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Starting to Fib

Nearly 3 years ago my Uncle Mark was found dead in his house. He was 58 years old. Although I was aware he was unwell, it came as a shock. You see, my uncle, despite having lost his way in life, was still a rock star in my eyes. He was a talented musician who began to rise to fame in the 1980s when his band '2am' was signed by RCA records. I have always had a poor long-term memory but I distinctly remember listening to his records as a child in awe. Sadly, my uncle’s music career was short-lived and started to go downhill when a world-renowned musician covered one of my uncle’s songs without permission. The reasons for his career ending before it ever really started are complex and could be long debated by our family. One point I feel we would all agree on is that his poor mental health contributed.

Skeptic - Gary Westhead, Mark Thomas and Paul Sorat. Battle of the Bands at the Liverpool Empire in 1981 image.

The more I researched after his death, the more I was staggered by the number of musicians suffering from mental health issues. Not only do musicians, like other performers or sports people, have the highs of intense adrenaline rushes alongside the lows of having no work at all, but their schedules and need to perform at 100% all the time makes them more susceptible to becoming substance abusers. With all those chemicals, both natural and not so natural, rushing through their systems, it doesn’t seem that surprising that mental health problems are prevalent. In 2016, Help musicians (The UK’s leading charity for professional musicians) conducted a survey which found that 71.1% of respondents identified as having suffered from panic attacks and/or anxiety, and 68.5% from depression.[1]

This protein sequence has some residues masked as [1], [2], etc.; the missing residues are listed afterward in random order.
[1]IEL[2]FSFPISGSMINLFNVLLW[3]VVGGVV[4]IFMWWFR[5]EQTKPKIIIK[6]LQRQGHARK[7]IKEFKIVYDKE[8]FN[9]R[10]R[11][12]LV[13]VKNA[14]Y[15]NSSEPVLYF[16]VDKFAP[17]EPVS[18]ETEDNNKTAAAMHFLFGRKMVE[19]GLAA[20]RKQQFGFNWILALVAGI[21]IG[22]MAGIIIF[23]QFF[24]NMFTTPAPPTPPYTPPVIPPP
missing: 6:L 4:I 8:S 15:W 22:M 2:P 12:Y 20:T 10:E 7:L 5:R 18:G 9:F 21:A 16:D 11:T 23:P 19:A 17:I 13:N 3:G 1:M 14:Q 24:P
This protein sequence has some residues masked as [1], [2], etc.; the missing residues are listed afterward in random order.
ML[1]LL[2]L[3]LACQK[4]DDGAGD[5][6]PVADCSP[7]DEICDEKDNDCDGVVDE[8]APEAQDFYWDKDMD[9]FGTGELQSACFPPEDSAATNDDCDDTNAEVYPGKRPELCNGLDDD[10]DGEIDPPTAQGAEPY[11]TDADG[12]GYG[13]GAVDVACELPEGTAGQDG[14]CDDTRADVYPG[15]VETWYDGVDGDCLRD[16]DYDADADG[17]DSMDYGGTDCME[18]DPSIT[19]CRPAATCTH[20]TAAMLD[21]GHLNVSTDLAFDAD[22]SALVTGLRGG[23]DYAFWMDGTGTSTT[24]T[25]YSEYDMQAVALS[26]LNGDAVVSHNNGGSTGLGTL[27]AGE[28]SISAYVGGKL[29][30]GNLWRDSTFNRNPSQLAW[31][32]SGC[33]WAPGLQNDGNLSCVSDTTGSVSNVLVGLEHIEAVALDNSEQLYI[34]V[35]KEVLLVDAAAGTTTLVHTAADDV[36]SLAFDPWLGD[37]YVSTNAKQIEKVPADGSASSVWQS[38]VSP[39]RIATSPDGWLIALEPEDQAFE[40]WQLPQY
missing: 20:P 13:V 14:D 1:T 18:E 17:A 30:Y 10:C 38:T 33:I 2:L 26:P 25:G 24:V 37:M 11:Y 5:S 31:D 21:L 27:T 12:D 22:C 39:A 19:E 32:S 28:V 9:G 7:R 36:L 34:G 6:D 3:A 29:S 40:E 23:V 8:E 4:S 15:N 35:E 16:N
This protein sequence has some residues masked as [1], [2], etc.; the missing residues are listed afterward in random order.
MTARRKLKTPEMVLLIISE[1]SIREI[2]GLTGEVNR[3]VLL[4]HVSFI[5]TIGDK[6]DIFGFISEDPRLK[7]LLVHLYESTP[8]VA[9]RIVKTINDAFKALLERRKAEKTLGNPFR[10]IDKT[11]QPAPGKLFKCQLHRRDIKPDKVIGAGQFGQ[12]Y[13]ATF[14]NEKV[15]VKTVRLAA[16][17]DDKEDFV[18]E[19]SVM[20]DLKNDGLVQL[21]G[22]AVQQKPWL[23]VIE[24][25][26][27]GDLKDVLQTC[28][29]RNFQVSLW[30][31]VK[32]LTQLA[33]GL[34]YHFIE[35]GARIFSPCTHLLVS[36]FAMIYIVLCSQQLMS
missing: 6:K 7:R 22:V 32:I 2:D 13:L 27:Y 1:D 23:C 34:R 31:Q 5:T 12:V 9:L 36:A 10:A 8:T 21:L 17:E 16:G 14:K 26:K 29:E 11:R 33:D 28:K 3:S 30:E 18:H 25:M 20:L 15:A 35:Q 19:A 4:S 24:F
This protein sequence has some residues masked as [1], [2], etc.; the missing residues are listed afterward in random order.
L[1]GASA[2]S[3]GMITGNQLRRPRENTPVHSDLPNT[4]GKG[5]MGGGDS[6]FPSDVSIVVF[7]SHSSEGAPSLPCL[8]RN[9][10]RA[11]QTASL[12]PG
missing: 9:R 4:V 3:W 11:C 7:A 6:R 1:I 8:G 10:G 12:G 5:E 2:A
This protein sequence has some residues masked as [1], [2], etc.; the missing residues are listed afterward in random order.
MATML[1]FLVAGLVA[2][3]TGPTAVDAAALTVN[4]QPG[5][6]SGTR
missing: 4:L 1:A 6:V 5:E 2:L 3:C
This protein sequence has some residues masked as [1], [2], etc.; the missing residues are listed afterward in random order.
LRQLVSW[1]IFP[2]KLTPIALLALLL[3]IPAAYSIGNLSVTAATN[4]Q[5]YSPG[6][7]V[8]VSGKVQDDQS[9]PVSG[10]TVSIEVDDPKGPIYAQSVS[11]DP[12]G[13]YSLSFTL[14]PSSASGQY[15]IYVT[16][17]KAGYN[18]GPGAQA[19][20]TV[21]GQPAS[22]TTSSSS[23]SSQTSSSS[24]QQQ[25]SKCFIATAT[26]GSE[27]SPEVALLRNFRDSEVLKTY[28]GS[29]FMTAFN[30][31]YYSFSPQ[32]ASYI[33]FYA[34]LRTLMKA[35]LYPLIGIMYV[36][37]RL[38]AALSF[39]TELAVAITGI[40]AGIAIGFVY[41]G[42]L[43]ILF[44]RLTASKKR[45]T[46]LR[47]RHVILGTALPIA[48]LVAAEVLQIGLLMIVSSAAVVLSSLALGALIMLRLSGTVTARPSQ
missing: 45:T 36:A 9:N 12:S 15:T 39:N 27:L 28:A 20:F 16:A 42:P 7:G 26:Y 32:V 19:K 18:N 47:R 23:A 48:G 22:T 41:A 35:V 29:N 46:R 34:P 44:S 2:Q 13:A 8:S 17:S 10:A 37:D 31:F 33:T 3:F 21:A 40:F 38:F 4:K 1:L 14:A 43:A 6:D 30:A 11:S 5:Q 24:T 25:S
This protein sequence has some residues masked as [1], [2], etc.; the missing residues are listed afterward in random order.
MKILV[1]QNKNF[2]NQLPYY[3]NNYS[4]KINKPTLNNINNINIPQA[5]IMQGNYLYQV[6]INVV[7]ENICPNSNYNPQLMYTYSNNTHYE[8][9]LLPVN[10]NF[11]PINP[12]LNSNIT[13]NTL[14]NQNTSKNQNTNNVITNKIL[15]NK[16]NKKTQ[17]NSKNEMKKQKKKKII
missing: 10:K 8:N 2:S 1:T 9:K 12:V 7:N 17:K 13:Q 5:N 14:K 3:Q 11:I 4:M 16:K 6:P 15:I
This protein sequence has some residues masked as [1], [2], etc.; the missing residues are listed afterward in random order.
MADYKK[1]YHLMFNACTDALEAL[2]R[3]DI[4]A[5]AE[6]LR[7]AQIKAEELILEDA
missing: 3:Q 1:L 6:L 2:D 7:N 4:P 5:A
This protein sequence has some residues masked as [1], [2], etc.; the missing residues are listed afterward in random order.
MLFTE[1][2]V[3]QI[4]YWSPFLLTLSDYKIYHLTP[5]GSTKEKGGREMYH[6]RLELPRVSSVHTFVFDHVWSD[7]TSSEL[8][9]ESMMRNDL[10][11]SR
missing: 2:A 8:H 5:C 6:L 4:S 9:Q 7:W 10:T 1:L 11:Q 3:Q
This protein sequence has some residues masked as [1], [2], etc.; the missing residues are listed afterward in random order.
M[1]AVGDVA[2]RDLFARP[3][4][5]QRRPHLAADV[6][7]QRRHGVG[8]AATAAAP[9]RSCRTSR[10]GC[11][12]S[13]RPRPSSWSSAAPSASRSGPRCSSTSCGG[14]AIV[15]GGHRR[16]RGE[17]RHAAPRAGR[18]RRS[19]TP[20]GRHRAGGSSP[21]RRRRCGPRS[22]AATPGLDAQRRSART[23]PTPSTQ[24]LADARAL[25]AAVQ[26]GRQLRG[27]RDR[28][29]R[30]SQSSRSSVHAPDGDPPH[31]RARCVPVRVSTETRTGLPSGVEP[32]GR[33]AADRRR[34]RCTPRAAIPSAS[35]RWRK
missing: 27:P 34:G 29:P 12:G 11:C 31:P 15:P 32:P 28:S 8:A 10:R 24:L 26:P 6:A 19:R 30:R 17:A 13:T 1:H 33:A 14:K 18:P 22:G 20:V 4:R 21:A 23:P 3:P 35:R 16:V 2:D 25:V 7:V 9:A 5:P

Two years ago, Kim and I decided we wanted to create a piece about music and mental health. We approached writer Sara Bodinar, who loved the idea of telling this story and she and I began co-writing Fib, a piece of gig theatre about Mark’s life. I’ll admit that at first this commission was fuelled by me wanting to hear those songs I’d loved as a child played live again and to explore my uncle’s compulsion to lie. But as we delved further into his story, we realised how complex a story it was.

And now, after finding some very talented people to work with (blog about these brilliant individuals to follow), and receiving some ACE funding, we embark on the first reading of a preliminary draft of Fib on March 1st 2021.

I wish that my uncle was still here to ask what he felt about this project, but if he was, I doubt we would have started it at all.

Written by Bryony Thomas 26/03/2021

Co-Founder of KimBo Theatre

Co-Writer on Fib

Fib is going into research and development in June 2021 in the North-West with an aim to perform it by the end of 2021.


[1] Help Musicians 2016.

“On November 1st 2016, Help Musicians UK published the results of our pilot survey Can Music Make You Sick? Music and Depression (Gross and Musgrave, 2016). This was the largest known academic research project ever conducted on the mental health of musicians and music industry professionals working in the UK, and was carried out by a team from the University of Westminster/MusicTank. From this pilot survey that garnered 2,211 responses, it emerged that 71.1% of respondents identified as having suffered from panic attacks and/ or anxiety, and 68.5% from depression.”

[2] Interesting facts and interviews with famous musicians about their mental health can be found in Mental Health in the music industry: A guide by Rachel Jepson.

Rachel has been very supportive and I want to thank her for her insight. All proceeds from the sale of this book go to helping musicians.


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